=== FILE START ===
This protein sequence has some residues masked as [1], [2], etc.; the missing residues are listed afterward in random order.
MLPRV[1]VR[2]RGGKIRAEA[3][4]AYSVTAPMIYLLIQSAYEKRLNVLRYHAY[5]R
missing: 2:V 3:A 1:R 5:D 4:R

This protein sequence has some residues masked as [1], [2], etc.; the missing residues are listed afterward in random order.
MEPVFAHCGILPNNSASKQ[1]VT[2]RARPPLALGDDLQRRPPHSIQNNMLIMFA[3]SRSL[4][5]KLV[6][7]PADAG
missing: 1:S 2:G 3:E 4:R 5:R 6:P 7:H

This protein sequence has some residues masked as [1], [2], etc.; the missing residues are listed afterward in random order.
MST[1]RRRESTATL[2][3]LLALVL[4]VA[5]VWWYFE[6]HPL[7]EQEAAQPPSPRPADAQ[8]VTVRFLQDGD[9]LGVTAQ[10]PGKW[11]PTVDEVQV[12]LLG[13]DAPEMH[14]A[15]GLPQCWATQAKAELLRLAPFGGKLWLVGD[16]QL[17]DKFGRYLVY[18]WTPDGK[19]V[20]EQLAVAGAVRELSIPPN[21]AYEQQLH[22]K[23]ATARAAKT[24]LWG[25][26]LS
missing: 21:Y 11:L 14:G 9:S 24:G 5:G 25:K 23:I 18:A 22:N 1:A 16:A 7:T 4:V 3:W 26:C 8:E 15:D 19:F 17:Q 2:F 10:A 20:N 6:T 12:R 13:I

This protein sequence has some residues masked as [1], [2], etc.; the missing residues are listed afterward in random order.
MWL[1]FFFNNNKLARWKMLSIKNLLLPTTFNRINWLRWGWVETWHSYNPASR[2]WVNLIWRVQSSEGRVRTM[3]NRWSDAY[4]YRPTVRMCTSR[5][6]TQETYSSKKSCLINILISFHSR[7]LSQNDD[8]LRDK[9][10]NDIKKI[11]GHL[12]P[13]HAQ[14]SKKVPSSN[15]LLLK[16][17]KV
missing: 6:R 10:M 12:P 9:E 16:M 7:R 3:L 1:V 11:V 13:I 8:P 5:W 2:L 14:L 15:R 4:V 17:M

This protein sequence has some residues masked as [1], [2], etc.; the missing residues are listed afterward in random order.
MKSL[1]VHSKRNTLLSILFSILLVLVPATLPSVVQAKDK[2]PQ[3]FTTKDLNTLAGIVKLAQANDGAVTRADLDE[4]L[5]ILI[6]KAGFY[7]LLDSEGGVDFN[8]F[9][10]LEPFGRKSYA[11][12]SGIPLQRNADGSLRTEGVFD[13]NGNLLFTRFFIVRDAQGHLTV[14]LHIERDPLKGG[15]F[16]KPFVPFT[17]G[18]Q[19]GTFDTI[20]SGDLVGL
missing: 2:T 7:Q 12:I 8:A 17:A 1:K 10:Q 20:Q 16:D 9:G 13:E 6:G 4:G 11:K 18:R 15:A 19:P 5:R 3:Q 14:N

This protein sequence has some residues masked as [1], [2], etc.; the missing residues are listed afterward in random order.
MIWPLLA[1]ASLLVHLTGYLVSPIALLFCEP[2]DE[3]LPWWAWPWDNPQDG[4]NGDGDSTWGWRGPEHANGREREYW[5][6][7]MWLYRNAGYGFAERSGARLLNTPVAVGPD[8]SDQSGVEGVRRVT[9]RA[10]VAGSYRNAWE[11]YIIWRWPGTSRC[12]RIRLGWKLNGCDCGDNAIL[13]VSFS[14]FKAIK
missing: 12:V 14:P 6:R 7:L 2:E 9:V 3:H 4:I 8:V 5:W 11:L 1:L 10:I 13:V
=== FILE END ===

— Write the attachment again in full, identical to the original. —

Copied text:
This protein sequence has some residues masked as [1], [2], etc.; the missing residues are listed afterward in random order.
MLPRV[1]VR[2]RGGKIRAEA[3][4]AYSVTAPMIYLLIQSAYEKRLNVLRYHAY[5]R
missing: 2:V 3:A 1:R 5:D 4:R

This protein sequence has some residues masked as [1], [2], etc.; the missing residues are listed afterward in random order.
MEPVFAHCGILPNNSASKQ[1]VT[2]RARPPLALGDDLQRRPPHSIQNNMLIMFA[3]SRSL[4][5]KLV[6][7]PADAG
missing: 1:S 2:G 3:E 4:R 5:R 6:P 7:H

This protein sequence has some residues masked as [1], [2], etc.; the missing residues are listed afterward in random order.
MST[1]RRRESTATL[2][3]LLALVL[4]VA[5]VWWYFE[6]HPL[7]EQEAAQPPSPRPADAQ[8]VTVRFLQDGD[9]LGVTAQ[10]PGKW[11]PTVDEVQV[12]LLG[13]DAPEMH[14]A[15]GLPQCWATQAKAELLRLAPFGGKLWLVGD[16]QL[17]DKFGRYLVY[18]WTPDGK[19]V[20]EQLAVAGAVRELSIPPN[21]AYEQQLH[22]K[23]ATARAAKT[24]LWG[25][26]LS
missing: 21:Y 11:L 14:G 9:S 24:G 5:G 25:K 23:I 18:A 22:N 1:A 16:A 7:T 4:V 3:W 26:C 8:E 15:D 19:F 17:Q 2:F 10:A 20:N 6:T 12:R 13:I

This protein sequence has some residues masked as [1], [2], etc.; the missing residues are listed afterward in random order.
MWL[1]FFFNNNKLARWKMLSIKNLLLPTTFNRINWLRWGWVETWHSYNPASR[2]WVNLIWRVQSSEGRVRTM[3]NRWSDAY[4]YRPTVRMCTSR[5][6]TQETYSSKKSCLINILISFHSR[7]LSQNDD[8]LRDK[9][10]NDIKKI[11]GHL[12]P[13]HAQ[14]SKKVPSSN[15]LLLK[16][17]KV
missing: 6:R 10:M 12:P 9:E 16:M 7:R 3:L 1:V 11:V 13:I 8:P 5:W 2:L 14:L 15:R 4:V 17:M

This protein sequence has some residues masked as [1], [2], etc.; the missing residues are listed afterward in random order.
MKSL[1]VHSKRNTLLSILFSILLVLVPATLPSVVQAKDK[2]PQ[3]FTTKDLNTLAGIVKLAQANDGAVTRADLDE[4]L[5]ILI[6]KAGFY[7]LLDSEGGVDFN[8]F[9][10]LEPFGRKSYA[11][12]SGIPLQRNADGSLRTEGVFD[13]NGNLLFTRFFIVRDAQGHLTV[14]LHIERDPLKGG[15]F[16]KPFVPFT[17]G[18]Q[19]GTFDTI[20]SGDLVGL
missing: 2:T 7:Q 12:I 8:A 17:A 1:K 10:Q 20:Q 16:D 9:G 13:E 6:G 4:G 11:K 18:R 15:A 19:P 5:R 3:Q 14:N

This protein sequence has some residues masked as [1], [2], etc.; the missing residues are listed afterward in random order.
MIWPLLA[1]ASLLVHLTGYLVSPIALLFCEP[2]DE[3]LPWWAWPWDNPQDG[4]NGDGDSTWGWRGPEHANGREREYW[5][6][7]MWLYRNAGYGFAERSGARLLNTPVAVGPD[8]SDQSGVEGVRRVT[9]RA[10]VAGSYRNAWE[11]YIIWRWPGTSRC[12]RIRLGWKLNGCDCGDNAIL[13]VSFS[14]FKAIK
missing: 12:V 14:P 6:R 7:L 2:E 9:V 3:H 4:I 8:V 5:W 11:L 1:L 10:I 13:V